The Turner Prize-winning artist Sir Anish Kapoor has filed a lawsuit against the National Rifle Association (NRA) in the US. Kapoor accuses the right-wing organisation of copyright infringement for using an image of his Chicago sculpture ‘Cloud Gate’ in a propaganda video.
“The video plays to the basest and most primal impulses of paranoia, conflict and violence” – Sir Anish Kapoor
According to the complaint filed in US District Court in Illinois, the organisation has refused to remove the clip. The lawsuit is targeted at the US gun lobby. “These sadly are times in which it is urgent for us all, in whatever way we can, to stand up to the dark and aggressive forces in society that seek, out of fear and hatred, to lead us back into a primitive, paranoid, and defensive worldview,” Kapoor revealed in a statement.
The artist is seeking $150,000 in damages ‘per instance’ of infringement and plans to take the case all the way to the high court if necessary. Last March, Sir Anish demanded the NRA remove images of his Cloud Gate sculpture from a video promoting the lobbying organisation. The images were not removed.
The work of art appears in a brief clip which references the city’s most famous resident, former President Barack Obama. The video is narrated by the NRA spokesperson Dana Loesch a reactionary conservative talk radio host.
Sir Anish spoke out, condemning “the NRA’s nightmarish, intolerant, divisive vision” that “perverts everything that Cloud Gate — and America — stands for.” “It plays to the basest and most primal impulses of paranoia, conflict and violence, and uses them to create a schism to justify its most regressive attitudes,” wrote Kapoor. “Hidden here is a need to believe in a threatening ‘Other’ different from ourselves.” ( Read the Full statement below)
“Last year an image of my work Cloud Gate (in Millennium Park Chicago) was used without my consent in a politicised advertisement for the National Rifle Association (NRA), entitled The Clenched Fist of Truth. The NRA’s ‘advertisement’ -as they describe the video on their own website – seeks to whip up fear and hate. It plays to the basest and most primal impulses of paranoia, conflict and violence, and uses them to create a schism to justify its most regressive attitudes. Hidden here is a need to believe in a threatening ‘Other’ different from ourselves. I am disgusted to see my work – in truth the sculpture of the people of Chicago – used by the NRA to promote their vile message. Recent shootings in Florida, Las Vegas, Texas, and a number of other towns and cities make it more urgent than ever that this organisation is held to account for its ongoing campaign of fear and hate in American society.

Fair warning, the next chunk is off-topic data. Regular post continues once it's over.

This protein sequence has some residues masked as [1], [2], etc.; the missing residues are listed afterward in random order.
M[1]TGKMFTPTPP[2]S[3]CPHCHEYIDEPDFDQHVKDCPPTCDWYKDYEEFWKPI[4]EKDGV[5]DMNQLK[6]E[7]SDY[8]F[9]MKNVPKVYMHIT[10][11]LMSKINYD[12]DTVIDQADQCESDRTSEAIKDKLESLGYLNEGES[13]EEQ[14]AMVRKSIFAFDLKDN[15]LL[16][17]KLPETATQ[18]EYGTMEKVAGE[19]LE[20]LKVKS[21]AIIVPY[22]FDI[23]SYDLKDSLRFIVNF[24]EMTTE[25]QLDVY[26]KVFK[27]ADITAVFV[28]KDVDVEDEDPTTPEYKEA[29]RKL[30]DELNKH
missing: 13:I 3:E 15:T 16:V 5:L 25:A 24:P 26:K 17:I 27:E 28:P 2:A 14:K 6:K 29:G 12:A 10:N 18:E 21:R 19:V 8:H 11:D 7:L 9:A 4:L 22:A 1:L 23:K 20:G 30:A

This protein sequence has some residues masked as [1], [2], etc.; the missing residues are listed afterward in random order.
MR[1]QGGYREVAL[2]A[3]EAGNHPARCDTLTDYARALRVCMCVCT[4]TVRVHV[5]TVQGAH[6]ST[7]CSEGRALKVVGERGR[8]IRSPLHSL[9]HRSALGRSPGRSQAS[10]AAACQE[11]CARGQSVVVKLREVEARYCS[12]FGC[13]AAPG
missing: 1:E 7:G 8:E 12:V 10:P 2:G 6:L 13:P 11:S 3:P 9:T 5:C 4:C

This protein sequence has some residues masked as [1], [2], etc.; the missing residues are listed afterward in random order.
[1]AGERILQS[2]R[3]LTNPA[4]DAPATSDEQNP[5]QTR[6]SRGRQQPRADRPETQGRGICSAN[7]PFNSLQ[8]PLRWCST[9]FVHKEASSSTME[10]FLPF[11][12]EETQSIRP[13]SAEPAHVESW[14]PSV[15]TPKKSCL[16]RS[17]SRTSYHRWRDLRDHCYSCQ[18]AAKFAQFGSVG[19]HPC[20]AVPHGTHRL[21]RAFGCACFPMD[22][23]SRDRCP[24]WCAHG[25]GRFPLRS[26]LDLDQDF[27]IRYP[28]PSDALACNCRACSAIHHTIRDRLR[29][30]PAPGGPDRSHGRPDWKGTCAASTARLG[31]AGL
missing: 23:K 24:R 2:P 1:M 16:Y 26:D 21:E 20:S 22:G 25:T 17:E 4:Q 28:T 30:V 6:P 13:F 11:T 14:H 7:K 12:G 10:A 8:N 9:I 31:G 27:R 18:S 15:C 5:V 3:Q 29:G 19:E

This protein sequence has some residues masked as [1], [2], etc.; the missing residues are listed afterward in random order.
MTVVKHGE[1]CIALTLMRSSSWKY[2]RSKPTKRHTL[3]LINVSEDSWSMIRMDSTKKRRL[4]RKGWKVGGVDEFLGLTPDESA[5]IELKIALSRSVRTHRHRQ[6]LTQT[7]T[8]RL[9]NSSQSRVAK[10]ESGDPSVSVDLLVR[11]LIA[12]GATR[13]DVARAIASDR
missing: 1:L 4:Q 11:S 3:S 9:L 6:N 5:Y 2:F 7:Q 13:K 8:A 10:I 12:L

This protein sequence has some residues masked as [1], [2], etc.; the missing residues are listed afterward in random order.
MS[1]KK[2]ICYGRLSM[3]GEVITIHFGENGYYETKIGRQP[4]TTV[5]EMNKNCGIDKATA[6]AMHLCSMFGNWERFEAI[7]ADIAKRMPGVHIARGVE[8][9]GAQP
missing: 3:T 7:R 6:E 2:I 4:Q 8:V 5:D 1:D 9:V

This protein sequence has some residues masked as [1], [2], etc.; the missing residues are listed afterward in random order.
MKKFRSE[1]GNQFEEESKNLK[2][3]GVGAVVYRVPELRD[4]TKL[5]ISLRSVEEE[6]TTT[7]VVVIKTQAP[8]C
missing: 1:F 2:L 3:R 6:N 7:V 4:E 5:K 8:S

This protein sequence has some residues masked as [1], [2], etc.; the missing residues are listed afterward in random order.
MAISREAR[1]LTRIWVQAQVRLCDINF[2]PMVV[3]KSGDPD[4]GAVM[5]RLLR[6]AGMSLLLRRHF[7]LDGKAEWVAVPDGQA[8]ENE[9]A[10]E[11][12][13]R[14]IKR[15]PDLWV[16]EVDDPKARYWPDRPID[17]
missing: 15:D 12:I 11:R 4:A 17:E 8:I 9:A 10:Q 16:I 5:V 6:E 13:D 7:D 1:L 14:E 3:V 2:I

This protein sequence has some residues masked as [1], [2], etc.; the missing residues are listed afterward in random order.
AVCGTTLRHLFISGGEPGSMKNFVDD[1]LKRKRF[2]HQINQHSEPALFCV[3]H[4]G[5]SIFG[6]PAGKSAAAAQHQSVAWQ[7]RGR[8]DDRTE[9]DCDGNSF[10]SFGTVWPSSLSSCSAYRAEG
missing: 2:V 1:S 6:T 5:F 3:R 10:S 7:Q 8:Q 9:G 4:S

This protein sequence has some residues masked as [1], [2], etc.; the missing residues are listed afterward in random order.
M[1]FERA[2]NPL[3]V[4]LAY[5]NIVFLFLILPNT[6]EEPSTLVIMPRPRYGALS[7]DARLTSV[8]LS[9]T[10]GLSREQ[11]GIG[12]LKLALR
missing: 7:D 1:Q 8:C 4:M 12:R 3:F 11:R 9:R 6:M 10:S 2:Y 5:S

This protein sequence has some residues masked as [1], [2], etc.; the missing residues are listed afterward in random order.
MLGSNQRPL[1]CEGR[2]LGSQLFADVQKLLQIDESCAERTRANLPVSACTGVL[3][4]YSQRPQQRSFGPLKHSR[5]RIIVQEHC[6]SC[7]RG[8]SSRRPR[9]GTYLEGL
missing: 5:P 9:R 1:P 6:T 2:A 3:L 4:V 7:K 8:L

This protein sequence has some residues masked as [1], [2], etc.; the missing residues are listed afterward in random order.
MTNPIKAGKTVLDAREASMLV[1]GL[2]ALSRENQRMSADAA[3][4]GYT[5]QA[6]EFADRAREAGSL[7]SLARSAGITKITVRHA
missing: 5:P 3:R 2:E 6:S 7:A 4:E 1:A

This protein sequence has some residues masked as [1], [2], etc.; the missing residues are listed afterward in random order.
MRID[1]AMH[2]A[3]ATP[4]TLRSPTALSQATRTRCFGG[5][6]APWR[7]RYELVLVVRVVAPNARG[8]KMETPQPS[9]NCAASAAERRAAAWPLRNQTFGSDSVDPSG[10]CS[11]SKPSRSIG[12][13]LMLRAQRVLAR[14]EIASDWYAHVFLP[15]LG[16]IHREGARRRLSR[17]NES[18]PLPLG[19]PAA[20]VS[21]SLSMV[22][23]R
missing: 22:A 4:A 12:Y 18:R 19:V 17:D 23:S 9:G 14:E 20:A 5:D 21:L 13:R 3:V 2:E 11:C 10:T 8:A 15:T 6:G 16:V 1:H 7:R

Cloud Gate reflects the space around it, the city of Chicago. People visit the sculpture to get married, to meet friends, to take selfies, to dance, to jump, to engage in communal experience. Its mirrored form is engulfing and intimate. It gathers the viewer into itself. This experience, judging by the number of people that visit it every day (two-hundred million to date), still seems to carry the potential to communicate a sense of wonder. A mirror of self and other, both private and collective, Cloud Gate – or the ‘Bean’ as it often affectionately referred to -is an inclusive work that engages public participation. Its success has little to do with me, but rather with the thousands of residents and visitors who have adopted it and embraced it as their ‘Bean’. Cloud Gate has become a democratic object in a space that is free and open to all.